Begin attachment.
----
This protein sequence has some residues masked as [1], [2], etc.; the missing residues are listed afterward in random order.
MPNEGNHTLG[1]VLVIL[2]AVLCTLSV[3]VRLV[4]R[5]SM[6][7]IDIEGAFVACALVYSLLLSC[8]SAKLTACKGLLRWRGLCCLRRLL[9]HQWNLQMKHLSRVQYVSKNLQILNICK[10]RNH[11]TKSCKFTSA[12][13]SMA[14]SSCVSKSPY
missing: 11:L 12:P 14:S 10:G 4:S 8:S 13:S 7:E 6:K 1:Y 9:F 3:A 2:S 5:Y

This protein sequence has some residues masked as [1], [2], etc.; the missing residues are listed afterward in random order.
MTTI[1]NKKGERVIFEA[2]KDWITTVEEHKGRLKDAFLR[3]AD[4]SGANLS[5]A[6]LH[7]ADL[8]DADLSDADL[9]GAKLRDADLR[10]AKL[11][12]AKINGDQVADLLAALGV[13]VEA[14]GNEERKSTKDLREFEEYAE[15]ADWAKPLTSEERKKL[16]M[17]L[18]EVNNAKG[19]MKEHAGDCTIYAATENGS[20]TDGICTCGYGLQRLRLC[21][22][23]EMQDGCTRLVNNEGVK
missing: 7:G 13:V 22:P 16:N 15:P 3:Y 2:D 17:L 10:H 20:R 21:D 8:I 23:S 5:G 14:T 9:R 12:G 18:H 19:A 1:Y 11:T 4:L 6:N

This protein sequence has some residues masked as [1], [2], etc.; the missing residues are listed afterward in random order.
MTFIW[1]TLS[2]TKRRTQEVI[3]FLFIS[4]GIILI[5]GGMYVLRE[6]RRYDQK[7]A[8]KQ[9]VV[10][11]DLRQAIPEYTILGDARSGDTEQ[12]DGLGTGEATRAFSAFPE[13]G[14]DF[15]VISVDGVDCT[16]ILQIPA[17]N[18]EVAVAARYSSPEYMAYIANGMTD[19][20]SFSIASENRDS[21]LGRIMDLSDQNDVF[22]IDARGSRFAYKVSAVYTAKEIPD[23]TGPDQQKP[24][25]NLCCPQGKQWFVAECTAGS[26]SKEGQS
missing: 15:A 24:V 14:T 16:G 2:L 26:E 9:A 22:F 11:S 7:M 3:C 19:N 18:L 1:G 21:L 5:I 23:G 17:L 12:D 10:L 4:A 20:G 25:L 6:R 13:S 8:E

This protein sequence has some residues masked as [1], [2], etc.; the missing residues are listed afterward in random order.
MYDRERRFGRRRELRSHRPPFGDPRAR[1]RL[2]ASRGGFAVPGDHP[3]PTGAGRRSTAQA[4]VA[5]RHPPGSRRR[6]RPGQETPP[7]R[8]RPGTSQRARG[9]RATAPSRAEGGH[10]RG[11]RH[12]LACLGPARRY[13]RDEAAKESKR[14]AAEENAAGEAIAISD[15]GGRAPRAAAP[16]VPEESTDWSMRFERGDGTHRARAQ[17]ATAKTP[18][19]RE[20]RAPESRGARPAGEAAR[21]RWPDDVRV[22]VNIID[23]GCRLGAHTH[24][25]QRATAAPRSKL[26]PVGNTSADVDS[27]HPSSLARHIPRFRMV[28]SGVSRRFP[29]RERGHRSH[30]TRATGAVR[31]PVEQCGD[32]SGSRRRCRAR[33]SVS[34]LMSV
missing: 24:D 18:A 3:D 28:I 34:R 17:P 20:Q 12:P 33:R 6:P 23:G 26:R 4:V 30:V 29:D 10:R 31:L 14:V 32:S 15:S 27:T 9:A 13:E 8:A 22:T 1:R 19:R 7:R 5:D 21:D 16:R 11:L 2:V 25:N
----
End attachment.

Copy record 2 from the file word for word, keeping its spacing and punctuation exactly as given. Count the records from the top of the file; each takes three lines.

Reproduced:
This protein sequence has some residues masked as [1], [2], etc.; the missing residues are listed afterward in random order.
MTTI[1]NKKGERVIFEA[2]KDWITTVEEHKGRLKDAFLR[3]AD[4]SGANLS[5]A[6]LH[7]ADL[8]DADLSDADL[9]GAKLRDADLR[10]AKL[11][12]AKINGDQVADLLAALGV[13]VEA[14]GNEERKSTKDLREFEEYAE[15]ADWAKPLTSEERKKL[16]M[17]L[18]EVNNAKG[19]MKEHAGDCTIYAATENGS[20]TDGICTCGYGLQRLRLC[21][22][23]EMQDGCTRLVNNEGVK
missing: 7:G 13:V 22:P 16:N 15:P 3:Y 2:D 17:L 10:H 20:R 21:D 8:I 23:S 5:G 14:T 9:R 12:G 18:H 19:A 1:Y 11:T 4:L 6:N